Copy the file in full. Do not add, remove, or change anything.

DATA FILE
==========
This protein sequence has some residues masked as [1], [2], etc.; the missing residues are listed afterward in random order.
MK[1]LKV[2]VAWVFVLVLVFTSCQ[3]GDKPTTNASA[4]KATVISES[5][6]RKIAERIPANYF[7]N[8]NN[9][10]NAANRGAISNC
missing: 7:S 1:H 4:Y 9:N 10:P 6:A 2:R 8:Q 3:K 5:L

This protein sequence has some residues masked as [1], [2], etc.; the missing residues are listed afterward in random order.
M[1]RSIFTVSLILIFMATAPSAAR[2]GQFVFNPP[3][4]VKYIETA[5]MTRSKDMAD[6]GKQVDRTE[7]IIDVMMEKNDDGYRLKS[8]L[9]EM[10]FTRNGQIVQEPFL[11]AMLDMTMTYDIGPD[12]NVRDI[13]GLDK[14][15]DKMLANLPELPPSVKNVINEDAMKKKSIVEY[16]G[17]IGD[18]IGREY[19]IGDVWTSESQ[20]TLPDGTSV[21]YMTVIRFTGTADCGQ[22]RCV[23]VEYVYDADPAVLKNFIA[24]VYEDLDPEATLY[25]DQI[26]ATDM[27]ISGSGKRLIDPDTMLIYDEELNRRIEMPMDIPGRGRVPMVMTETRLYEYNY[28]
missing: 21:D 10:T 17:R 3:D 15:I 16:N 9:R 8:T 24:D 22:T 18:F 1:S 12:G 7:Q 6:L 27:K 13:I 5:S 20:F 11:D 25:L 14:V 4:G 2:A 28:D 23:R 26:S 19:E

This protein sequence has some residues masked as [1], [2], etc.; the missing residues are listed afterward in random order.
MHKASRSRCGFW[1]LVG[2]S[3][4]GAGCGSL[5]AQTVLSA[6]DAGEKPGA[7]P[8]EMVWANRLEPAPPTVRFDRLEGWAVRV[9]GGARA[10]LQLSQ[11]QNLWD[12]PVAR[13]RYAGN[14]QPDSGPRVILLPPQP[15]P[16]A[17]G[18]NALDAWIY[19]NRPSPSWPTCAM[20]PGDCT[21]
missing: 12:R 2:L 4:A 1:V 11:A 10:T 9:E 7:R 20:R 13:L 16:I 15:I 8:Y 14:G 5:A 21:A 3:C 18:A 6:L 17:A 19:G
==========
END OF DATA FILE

This protein sequence has some residues masked as [1], [2], etc.; the missing residues are listed afterward in random order.
MK[1]LKV[2]VAWVFVLVLVFTSCQ[3]GDKPTTNASA[4]KATVISES[5][6]RKIAERIPANYF[7]N[8]NN[9][10]NAANRGAISNC
missing: 7:S 1:H 4:Y 9:N 10:P 6:A 2:R 8:Q 3:K 5:L

This protein sequence has some residues masked as [1], [2], etc.; the missing residues are listed afterward in random order.
M[1]RSIFTVSLILIFMATAPSAAR[2]GQFVFNPP[3][4]VKYIETA[5]MTRSKDMAD[6]GKQVDRTE[7]IIDVMMEKNDDGYRLKS[8]L[9]EM[10]FTRNGQIVQEPFL[11]AMLDMTMTYDIGPD[12]NVRDI[13]GLDK[14][15]DKMLANLPELPPSVKNVINEDAMKKKSIVEY[16]G[17]IGD[18]IGREY[19]IGDVWTSESQ[20]TLPDGTSV[21]YMTVIRFTGTADCGQ[22]RCV[23]VEYVYDADPAVLKNFIA[24]VYEDLDPEATLY[25]DQI[26]ATDM[27]ISGSGKRLIDPDTMLIYDEELNRRIEMPMDIPGRGRVPMVMTETRLYEYNY[28]
missing: 21:D 10:T 17:R 3:D 15:I 16:N 9:R 8:T 24:D 22:T 18:F 1:S 12:G 7:Q 6:L 27:K 13:I 5:S 20:F 11:D 25:L 14:V 4:G 2:A 28:D 23:R 26:S 19:E

This protein sequence has some residues masked as [1], [2], etc.; the missing residues are listed afterward in random order.
MHKASRSRCGFW[1]LVG[2]S[3][4]GAGCGSL[5]AQTVLSA[6]DAGEKPGA[7]P[8]EMVWANRLEPAPPTVRFDRLEGWAVRV[9]GGARA[10]LQLSQ[11]QNLWD[12]PVAR[13]RYAGN[14]QPDSGPRVILLPPQP[15]P[16]A[17]G[18]NALDAWIY[19]NRPSPSWPTCAM[20]PGDCT[21]
missing: 12:R 2:L 4:A 1:V 11:A 10:T 9:E 7:R 20:R 13:L 16:I 15:I 8:Y 14:G 5:A 21:A 3:C 18:A 6:L 17:A 19:G